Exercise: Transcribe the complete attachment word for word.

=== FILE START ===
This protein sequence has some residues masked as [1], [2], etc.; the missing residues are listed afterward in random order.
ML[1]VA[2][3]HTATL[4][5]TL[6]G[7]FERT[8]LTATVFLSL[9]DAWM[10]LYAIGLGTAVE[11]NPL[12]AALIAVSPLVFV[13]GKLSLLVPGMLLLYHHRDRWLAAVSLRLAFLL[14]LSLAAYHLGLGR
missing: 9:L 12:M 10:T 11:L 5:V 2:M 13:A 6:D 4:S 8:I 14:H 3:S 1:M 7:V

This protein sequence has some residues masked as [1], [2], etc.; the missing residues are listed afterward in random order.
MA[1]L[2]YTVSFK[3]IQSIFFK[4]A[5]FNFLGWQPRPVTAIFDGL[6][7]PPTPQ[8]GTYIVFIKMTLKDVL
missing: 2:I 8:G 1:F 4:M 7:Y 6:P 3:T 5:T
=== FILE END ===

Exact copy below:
This protein sequence has some residues masked as [1], [2], etc.; the missing residues are listed afterward in random order.
ML[1]VA[2][3]HTATL[4][5]TL[6]G[7]FERT[8]LTATVFLSL[9]DAWM[10]LYAIGLGTAVE[11]NPL[12]AALIAVSPLVFV[13]GKLSLLVPGMLLLYHHRDRWLAAVSLRLAFLL[14]LSLAAYHLGLGR
missing: 9:L 12:M 10:T 11:L 5:V 2:M 13:A 6:D 4:S 8:I 14:H 3:S 1:M 7:V

This protein sequence has some residues masked as [1], [2], etc.; the missing residues are listed afterward in random order.
MA[1]L[2]YTVSFK[3]IQSIFFK[4]A[5]FNFLGWQPRPVTAIFDGL[6][7]PPTPQ[8]GTYIVFIKMTLKDVL
missing: 2:I 8:G 1:F 4:M 7:Y 6:P 3:T 5:T